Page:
WHEN my family helped to form the Labour Party in Leeds in 1906, they suffered terribly because of that. The Jewish community in Leeds stood alongside them and supported them.
That is why 13 years ago I took on the role of chairing the all-party group against anti-Semitism. I did not expect today, when Labour MPs stand in solidarity with our Jewish colleagues and with the Jewish community, not just no solidarity but to be targeted by an organisation called Momentum, which has happened to all of us who stood in solidarity.
But worse than that, there is explicit targeting of Jewish members of the parliamentary Labour party because they are Jewish. That is what is going on at the moment.
When I took on this voluntary cross-party role, I did not expect my wife to be sent, by a Labour Marxist anti-Semite, a dead bird through the post.
I did not expect my son, after an Islamist death threat, to open the door, when he was in the house on his own as a schoolboy, to the bomb squad.
I did not expect my wife, in the last few weeks, from a leftist anti-Semite in response to the demonstration, to be threatened with rape.
I did not expect my daughter similarly to have to be rung up in the last few weeks by Special Branch to check out her movements in this country.
No, I did not expect any of that.
I will tell you the principles we have operated on, from the very first speech I made on this 13 years ago in this Chamber: every party in the House of Commons should look after its own backyard first.
I have said that repeatedly on hundreds of occasions since. I have specifically, in private letters to every party in this House, repeatedly challenged anti-Semitism.
For years, action was taken, and it was painful action. I am not sure that people in all parties welcomed getting the letters and the discussions that they had with me, but that was the principle that we have operated on, and we have worked cross-party.
I recall that Jewish people used to say when I held meetings: “Is it true that there is a growth in anti-Semitism?”
We identified 13 years ago the three forms of anti-Semitism: Islamist anti-Semitism, traditional right anti-Semitism, and the anti-Semitism of the new left. That was all documented and has all been discussed in here.
It is not new, and those who say that it is a smear to raise this issue need to publicly apologise and to publicly understand what they are doing, what they are saying and the dangers. It does not end with me and my family.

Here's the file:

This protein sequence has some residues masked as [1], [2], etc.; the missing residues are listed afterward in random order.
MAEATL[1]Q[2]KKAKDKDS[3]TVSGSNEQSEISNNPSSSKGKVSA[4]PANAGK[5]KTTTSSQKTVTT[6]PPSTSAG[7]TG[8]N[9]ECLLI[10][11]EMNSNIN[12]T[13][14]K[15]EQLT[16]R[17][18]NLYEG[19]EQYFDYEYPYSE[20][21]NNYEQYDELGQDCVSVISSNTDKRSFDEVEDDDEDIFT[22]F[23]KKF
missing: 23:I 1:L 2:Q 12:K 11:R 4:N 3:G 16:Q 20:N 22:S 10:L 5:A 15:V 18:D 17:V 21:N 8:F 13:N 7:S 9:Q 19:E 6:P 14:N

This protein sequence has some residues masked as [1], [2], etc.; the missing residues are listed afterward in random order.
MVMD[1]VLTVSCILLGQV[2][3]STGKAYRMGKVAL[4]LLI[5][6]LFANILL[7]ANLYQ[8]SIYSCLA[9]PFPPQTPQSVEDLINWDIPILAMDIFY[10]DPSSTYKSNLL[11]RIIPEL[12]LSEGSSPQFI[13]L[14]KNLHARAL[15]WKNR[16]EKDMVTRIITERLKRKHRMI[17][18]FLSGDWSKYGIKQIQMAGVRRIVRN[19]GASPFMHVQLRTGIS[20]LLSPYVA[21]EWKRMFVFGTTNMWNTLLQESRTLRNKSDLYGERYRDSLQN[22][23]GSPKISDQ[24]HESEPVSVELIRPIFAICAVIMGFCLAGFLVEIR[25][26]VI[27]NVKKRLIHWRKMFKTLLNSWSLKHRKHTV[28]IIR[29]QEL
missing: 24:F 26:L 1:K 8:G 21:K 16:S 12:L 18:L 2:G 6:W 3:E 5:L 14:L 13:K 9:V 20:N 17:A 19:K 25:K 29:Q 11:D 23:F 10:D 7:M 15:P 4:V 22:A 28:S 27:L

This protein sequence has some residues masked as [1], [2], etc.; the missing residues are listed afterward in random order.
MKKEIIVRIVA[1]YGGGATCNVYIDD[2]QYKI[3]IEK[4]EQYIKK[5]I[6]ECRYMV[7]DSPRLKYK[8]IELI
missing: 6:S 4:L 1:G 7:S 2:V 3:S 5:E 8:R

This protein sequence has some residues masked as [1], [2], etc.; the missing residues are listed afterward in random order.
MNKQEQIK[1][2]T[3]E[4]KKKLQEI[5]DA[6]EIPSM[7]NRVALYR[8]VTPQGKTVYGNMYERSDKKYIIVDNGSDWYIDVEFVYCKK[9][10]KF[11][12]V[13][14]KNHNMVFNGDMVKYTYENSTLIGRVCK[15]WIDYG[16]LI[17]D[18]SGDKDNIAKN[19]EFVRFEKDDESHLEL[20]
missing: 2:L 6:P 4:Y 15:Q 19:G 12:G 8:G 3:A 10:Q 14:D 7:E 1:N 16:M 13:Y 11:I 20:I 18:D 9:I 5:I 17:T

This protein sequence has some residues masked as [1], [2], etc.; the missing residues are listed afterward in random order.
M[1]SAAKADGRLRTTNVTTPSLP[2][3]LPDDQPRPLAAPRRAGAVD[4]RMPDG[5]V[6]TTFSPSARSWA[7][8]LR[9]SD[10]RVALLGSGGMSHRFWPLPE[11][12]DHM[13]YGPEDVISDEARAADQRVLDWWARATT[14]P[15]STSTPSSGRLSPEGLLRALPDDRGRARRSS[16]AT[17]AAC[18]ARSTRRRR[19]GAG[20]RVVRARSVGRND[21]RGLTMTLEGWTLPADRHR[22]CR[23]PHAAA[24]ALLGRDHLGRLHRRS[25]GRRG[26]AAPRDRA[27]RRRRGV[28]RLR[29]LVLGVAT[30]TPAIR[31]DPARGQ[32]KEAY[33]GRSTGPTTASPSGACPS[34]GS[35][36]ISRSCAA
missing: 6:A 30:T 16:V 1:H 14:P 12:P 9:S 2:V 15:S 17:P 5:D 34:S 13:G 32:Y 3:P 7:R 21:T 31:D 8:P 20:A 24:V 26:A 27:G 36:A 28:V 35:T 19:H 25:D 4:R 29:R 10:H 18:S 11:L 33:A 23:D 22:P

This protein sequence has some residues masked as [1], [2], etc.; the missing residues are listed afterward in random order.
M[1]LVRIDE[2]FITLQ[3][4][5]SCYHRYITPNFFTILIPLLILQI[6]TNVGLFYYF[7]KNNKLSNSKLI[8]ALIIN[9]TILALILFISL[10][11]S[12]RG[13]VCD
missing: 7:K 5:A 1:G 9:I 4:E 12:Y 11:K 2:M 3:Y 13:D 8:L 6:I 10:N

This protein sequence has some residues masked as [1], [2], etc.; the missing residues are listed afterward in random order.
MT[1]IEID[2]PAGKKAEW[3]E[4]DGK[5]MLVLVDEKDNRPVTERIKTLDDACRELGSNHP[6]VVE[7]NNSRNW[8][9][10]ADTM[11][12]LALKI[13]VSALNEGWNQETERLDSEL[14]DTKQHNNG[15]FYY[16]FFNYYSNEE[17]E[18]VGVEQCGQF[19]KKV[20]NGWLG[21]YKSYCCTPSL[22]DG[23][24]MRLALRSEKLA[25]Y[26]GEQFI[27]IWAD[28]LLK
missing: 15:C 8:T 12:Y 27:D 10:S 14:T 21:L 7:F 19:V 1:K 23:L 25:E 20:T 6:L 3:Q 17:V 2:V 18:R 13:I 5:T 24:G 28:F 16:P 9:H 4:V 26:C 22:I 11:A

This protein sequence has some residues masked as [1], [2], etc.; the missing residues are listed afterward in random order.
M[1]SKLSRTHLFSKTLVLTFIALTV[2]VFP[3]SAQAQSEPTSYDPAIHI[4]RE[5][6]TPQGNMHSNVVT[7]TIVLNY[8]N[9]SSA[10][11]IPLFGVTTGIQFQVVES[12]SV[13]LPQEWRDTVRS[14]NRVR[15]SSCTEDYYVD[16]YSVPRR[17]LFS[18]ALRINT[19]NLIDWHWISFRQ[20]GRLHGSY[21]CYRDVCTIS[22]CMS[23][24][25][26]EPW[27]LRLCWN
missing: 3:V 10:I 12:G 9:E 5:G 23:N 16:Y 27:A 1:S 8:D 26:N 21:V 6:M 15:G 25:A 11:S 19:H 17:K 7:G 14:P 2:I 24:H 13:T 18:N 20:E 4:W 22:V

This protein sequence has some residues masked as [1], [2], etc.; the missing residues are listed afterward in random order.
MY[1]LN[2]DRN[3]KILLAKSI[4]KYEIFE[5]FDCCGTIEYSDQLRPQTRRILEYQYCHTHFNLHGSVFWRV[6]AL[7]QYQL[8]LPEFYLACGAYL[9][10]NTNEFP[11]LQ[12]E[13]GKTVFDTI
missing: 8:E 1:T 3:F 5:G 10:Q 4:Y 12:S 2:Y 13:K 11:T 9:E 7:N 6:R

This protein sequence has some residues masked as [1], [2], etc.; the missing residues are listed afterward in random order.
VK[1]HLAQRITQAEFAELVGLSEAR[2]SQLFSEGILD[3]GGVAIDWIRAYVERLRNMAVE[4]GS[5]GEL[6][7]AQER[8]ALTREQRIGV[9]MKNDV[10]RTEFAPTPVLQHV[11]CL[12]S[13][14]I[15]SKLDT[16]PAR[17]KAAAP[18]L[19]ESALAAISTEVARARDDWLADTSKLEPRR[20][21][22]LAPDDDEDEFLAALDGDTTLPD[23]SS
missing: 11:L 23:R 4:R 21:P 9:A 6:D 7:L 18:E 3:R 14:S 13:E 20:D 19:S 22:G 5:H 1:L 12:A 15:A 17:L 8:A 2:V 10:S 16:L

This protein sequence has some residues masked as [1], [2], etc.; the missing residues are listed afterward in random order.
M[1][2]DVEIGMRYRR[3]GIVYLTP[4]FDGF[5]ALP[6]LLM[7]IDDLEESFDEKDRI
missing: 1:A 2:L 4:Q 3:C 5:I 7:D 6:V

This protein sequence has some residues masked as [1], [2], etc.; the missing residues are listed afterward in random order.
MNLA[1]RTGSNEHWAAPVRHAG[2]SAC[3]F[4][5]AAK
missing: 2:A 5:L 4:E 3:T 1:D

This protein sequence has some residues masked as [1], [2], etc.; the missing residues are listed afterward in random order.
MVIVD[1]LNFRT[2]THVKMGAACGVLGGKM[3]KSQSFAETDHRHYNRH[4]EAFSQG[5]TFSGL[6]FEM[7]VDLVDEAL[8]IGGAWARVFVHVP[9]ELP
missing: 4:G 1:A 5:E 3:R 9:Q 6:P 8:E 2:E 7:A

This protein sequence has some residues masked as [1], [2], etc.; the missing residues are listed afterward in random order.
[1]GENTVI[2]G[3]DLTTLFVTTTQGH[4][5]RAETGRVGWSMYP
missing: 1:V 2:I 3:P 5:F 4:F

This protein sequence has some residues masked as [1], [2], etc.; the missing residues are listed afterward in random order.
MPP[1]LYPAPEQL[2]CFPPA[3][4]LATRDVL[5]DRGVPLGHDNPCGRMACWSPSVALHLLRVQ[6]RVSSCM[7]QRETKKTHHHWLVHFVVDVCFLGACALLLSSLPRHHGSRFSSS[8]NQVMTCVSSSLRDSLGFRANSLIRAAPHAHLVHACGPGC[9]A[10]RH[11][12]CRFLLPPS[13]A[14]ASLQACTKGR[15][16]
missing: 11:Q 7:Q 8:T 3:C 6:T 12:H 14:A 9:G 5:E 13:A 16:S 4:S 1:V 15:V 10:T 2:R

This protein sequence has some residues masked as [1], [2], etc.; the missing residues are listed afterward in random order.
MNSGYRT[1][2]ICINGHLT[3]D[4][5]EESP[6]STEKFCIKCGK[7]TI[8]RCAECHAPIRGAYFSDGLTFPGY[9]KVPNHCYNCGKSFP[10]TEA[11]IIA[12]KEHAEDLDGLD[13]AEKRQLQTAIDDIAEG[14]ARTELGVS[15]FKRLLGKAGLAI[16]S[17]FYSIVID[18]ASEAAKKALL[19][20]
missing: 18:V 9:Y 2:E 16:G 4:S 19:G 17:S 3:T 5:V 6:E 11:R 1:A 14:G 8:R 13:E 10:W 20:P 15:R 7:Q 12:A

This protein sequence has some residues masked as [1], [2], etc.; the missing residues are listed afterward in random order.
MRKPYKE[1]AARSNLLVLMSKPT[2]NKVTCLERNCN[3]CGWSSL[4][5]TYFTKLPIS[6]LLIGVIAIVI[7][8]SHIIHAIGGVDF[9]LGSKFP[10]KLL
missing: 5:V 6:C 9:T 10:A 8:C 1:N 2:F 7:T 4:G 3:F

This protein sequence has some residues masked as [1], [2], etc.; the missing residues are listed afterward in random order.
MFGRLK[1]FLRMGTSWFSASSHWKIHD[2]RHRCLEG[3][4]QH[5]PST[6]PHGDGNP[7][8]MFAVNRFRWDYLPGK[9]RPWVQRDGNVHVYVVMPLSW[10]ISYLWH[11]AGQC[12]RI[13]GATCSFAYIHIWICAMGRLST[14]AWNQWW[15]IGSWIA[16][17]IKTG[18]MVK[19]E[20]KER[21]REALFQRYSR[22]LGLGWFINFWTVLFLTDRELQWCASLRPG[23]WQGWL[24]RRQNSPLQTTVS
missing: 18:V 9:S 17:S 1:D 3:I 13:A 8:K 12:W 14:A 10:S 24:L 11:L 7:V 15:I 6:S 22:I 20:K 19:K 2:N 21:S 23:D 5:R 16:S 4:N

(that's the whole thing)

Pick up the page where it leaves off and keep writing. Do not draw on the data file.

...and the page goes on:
It does not end with Jewish Members of Parliament here. Where this stuff ends is with what happened in Copenhagen, in Brussels and in France repeatedly, including four weeks ago: people murdered because they are Jewish. That is where this ends, and we know where history takes that. That is the reality now.
It is constant. This weekend in my constituency and last night in my constituency – it is constant. There is explicit anti-Semitism, and then there is the bigger group – the excusers of anti-Semitism, the people who say: “This is something to do with who the leader of the Labour party is and challenging him.”
No, it is not — in the 13 years I have been doing this — and what Jewish people say to me now is different from what they said 13 years ago when they asked: “Is it true that there is growth in anti-Semitism?”
Five years ago, Jewish people would come up to me and say: “We are concerned that there is a rise in anti-Semitism.” I am stopped in the street everywhere I go now by Jewish people saying to me, very discreetly: “I am scared.” Young people and old people say: “I am scared.” We see what happened in France, in Belgium and in Copenhagen and we understand why people are scared.
People – young Jewish members – are scared to go to a Labour party meeting with me, because they are fearful that they will be intimidated and threatened and that their identity will be challenged.
Any Jewish person is entitled to say that they are, to define themselves as, an anti-Zionist, or a non-Zionist, and I have no right to challenge them. Any Jewish person, as the vast majority do, is entitled to say “I am a Zionist,” and I have no right to deny them that.
Those that do are racists. Just a change in language – in the use of the word “Zionist” as a pejorative insult – by the Labour party would alter the dialogue in this country in a very big way.
We all have a choice in what we do. Stand in solidarity with the Jewish Members of Parliament under attack today. That is the role of Parliamentarians.
John Mann is the Labour MP for Bassetlaw. He is chairman of the All-Party Parliamentary group on Anti-Semitism and this is an edited version of his speech to MPs this week.